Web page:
This 8 session seminar will explore the design philosophy of systems at diverse scales: from planetary-scale computation (through Bratton’s recent book, The Stack: On Software and Sovereignty) to molecular-scale sensing/intelligence (though his recent work and research with D:GP at University of California, San Diego).
Our condition is one that links seemingly distant and different things, one into another. Ecological flows become sites of intensive sensing, quantification and governance. Global computing infrastructure spurs platform economics and creates virtual geographies in its own image. Cities link into vast discontiguous urban networks as they also weave borders into enclaves or escape routes. Addressing systems locate billions of entities and events into unfamiliar maps. Interfaces present vibrant augmentations of reality, standing in for extended cognition. Users, both human and non-human, populate this tangled apparatus, an accidental megastructure that Bratton, calls The Stack.
The seminar will include a discussion of The Stack and several discussions, with invited guests, and demonstrations of recent design projects and technical research programs. Some presentations and discussions may also intersect with design development at D:GP at UCSD and Bratton’s seminar at SCI_Arc.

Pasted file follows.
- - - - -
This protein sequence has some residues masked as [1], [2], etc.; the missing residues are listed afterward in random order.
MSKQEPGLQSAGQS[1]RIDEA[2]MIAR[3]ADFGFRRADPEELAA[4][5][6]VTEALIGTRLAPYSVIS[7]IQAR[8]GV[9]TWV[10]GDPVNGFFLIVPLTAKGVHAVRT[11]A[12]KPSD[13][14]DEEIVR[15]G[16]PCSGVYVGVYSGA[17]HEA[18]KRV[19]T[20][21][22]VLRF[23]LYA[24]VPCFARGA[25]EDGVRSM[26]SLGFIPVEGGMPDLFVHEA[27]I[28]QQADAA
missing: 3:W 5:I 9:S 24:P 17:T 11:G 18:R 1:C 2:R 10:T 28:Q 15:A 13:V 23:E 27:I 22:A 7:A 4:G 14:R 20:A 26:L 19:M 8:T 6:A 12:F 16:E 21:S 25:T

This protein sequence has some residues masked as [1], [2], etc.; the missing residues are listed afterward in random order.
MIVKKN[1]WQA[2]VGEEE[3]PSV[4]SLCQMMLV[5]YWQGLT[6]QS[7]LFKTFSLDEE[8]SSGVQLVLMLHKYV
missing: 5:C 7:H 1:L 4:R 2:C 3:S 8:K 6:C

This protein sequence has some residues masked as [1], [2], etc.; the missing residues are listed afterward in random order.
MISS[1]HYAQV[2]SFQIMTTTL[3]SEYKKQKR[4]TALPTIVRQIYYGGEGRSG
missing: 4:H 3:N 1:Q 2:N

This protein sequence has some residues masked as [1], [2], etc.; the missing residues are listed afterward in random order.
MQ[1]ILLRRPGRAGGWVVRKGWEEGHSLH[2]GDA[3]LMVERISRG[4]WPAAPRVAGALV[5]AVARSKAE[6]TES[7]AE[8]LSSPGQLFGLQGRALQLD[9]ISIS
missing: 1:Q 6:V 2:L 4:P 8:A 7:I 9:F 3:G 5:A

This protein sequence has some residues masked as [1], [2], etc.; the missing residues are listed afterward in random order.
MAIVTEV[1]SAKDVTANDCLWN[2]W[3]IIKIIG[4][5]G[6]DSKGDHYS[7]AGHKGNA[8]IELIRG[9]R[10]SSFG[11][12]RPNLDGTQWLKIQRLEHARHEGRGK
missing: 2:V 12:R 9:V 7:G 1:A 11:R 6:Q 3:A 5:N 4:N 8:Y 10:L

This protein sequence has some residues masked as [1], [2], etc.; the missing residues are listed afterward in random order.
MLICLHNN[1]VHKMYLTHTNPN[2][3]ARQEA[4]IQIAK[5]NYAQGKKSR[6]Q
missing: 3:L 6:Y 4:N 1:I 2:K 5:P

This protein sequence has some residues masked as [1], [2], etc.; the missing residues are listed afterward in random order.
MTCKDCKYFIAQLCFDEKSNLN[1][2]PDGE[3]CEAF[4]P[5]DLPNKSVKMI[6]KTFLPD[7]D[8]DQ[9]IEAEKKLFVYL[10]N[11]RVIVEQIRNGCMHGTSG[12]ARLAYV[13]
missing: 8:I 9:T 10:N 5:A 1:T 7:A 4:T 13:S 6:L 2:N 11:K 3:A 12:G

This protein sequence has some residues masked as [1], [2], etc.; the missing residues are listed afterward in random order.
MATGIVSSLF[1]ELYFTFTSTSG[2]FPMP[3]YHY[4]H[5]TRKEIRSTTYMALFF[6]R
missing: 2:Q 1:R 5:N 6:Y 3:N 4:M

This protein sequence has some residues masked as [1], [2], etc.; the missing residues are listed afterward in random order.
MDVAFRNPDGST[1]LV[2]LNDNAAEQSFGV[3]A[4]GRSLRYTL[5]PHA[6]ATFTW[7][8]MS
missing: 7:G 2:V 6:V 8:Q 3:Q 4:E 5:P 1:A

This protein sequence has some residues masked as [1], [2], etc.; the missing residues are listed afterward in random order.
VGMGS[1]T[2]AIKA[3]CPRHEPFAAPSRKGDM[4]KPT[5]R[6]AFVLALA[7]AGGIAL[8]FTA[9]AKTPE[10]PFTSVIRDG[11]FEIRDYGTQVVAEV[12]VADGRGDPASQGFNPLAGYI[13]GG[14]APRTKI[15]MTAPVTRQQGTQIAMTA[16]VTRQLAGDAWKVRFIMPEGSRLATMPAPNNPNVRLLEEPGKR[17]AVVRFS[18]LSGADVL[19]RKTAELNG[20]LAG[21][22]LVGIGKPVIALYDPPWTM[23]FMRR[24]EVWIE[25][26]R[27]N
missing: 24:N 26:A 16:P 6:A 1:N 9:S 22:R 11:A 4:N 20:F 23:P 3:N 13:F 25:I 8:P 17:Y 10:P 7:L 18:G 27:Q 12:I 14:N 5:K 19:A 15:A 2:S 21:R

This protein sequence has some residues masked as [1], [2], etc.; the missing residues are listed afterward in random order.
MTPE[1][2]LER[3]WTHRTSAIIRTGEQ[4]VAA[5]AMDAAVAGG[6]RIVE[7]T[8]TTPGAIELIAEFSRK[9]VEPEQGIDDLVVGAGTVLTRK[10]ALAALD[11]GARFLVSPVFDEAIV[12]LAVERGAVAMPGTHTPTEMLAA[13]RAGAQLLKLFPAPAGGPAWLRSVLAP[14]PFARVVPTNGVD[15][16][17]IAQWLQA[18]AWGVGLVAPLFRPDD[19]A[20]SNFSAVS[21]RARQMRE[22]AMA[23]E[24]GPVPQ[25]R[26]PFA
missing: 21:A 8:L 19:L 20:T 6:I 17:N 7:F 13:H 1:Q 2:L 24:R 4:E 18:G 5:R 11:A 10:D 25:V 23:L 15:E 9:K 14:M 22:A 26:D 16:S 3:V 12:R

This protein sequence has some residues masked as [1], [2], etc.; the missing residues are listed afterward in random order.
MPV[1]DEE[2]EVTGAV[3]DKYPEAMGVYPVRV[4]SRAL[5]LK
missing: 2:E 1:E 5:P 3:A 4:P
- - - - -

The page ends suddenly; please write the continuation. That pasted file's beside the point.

The course consists of two modules, each of four weeks. Each module consists of two lectures and two sessions of extensive discussions
Each module of the two-part seminar will be composed of four two and a half hour sessions, each of which will be conducted as an extended seminar. During this period material blogged the previous week will be discussed alongside the set material. Based upon the set readings, online news and commentary, and ongoing class discussion, students will be expected to contribute ~400 words of content to the seminar blog on relevant topics. (This will additionally be posted to the google classroom page for everyone to read and comment upon as they wish, providing some preliminary threads for the group discussion). The final assessment will consist of a 2500 word extended essay on a topic agreed upon with the instructor in advance.
Image: James Clark, Mountain Lion Diorama, 1955, Hall of North American Mammals